Damien Geradin, Caio Mario da Silva Pereira Neto, Jul 28, 2013
his short paper summarizes the main findings of a comprehensive study the authors conducted on the way “vertical restraints” adopted by dominant firms (with a focus on exclusive dealing, rebates and discounts and tying) have been treated by enforcement agencies and courts in the European Union (“EU”) and in Brazil.2 A comparative analysis of the treatment of vertical restraints in these two jurisdictions is particularly interesting for the following reasons. First, the EU competition law system is mature, but the European Commission (the “Commission”)’s approach to vertical restraints has evolved in recent years notably through the Guidance Paper issued in 2008, promoting an effects-based approach to such restraints. The Brazilian competition law system is not as mature as the EU system, but Brazil has established itself as one of the key antitrust players among the fast-growing economies. Although less mature than its EU counterpart, Brazil has adopted an effects-based approach to vertical restraints for a long time, the problem being the inconsistencies that exist in the implementation of that approach. Second, the EU system and the Brazilian system rely on an administrative enforcement agency, and the Brazilian system has been influenced by the European model. The comparative approach is thus likely to be fruitful.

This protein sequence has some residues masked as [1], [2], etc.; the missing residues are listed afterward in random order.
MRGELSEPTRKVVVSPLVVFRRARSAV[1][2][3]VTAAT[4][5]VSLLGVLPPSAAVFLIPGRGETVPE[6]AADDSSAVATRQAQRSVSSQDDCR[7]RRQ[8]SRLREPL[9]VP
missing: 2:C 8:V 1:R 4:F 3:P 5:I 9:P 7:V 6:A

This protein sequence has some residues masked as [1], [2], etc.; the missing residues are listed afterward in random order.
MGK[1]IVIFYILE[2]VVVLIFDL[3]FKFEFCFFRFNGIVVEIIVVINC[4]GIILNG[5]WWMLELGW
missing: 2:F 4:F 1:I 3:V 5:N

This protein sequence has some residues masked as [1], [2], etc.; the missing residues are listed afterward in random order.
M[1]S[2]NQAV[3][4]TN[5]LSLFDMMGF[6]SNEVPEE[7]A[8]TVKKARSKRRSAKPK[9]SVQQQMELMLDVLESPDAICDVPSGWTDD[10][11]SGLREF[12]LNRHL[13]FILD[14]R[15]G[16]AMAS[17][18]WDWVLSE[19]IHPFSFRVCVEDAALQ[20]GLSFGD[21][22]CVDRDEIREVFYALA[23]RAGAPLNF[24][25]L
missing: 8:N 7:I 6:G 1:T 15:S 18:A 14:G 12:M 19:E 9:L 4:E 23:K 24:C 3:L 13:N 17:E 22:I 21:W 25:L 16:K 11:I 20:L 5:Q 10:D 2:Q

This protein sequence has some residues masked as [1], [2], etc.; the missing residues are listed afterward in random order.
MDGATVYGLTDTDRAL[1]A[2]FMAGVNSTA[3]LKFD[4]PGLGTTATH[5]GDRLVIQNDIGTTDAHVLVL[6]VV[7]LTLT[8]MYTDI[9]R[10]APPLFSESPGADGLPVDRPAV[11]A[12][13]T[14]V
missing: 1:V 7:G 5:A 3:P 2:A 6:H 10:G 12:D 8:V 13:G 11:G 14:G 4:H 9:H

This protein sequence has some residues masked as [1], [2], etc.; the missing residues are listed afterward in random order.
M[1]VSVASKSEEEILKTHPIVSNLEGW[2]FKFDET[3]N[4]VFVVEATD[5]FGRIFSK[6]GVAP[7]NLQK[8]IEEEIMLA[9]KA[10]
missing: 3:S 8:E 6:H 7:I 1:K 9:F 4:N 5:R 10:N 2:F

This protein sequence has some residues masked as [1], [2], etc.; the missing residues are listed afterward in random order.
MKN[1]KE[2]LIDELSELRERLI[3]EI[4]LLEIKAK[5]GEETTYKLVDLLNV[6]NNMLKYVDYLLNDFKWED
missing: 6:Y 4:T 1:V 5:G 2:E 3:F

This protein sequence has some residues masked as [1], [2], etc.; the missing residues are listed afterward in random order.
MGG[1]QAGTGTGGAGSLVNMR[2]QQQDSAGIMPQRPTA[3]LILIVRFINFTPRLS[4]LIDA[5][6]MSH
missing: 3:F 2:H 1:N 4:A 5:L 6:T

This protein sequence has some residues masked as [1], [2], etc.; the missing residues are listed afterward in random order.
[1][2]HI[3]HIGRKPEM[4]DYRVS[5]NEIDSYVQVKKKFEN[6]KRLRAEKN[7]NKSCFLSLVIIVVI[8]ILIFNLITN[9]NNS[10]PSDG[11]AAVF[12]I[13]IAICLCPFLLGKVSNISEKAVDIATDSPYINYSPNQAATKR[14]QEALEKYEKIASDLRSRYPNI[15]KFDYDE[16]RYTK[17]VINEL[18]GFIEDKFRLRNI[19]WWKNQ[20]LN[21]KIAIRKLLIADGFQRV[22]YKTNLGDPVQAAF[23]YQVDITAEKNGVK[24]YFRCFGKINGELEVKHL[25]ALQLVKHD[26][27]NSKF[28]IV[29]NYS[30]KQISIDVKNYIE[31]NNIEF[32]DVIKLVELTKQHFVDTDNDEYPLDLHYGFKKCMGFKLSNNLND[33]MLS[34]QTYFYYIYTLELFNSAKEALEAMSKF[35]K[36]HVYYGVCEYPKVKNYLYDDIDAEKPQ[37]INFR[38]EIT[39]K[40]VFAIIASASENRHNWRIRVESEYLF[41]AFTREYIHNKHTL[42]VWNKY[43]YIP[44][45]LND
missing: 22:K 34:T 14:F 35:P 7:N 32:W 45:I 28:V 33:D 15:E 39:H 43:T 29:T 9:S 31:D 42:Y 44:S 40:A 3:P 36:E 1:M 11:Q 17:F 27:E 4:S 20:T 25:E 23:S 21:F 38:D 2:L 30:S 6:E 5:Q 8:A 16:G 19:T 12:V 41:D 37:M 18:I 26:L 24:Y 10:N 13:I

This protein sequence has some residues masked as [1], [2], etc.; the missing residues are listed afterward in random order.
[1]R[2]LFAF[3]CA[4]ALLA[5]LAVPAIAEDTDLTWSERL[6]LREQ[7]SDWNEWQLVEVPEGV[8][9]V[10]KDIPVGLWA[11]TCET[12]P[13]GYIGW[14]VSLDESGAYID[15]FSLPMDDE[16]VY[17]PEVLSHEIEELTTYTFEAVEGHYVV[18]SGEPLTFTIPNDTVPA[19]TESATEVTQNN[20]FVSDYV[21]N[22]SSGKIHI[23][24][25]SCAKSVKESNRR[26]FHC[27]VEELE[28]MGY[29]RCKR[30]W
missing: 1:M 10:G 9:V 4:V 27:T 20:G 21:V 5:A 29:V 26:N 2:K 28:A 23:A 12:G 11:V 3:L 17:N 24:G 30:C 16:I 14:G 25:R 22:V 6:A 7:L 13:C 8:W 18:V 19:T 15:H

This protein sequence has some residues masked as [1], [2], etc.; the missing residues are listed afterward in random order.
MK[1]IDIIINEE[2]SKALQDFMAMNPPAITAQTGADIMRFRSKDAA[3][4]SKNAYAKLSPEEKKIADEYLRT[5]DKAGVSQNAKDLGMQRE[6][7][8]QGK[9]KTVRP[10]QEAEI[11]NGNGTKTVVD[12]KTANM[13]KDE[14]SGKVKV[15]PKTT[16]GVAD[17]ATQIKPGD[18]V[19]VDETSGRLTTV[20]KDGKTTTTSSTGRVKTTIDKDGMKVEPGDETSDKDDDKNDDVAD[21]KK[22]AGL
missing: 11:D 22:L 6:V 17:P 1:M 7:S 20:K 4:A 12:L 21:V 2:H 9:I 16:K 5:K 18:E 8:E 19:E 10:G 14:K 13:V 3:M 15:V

Among the main policy conclusions of our study is that competition authorities and courts should not apply per se illegality rules to vertical restraints adopted by dominant firms. Instead, they should adopt tests seeking to identify the pro- and anti-competitive effects of a given conduct and balance them. No vertical restraint should be banned without the demonstration that it affects competition and creates consumer harm. Such effects-based analysis must be developed according to a solid analytical framework in order to establish consistent standards of proof. Indeed, in the absence of such framework, even with an alleged effects-based approach, authorities may end up developing inconsistent standards of proof with decisions outcomes that may come close to a form-based analysis, as the Brazilian experience illustrates.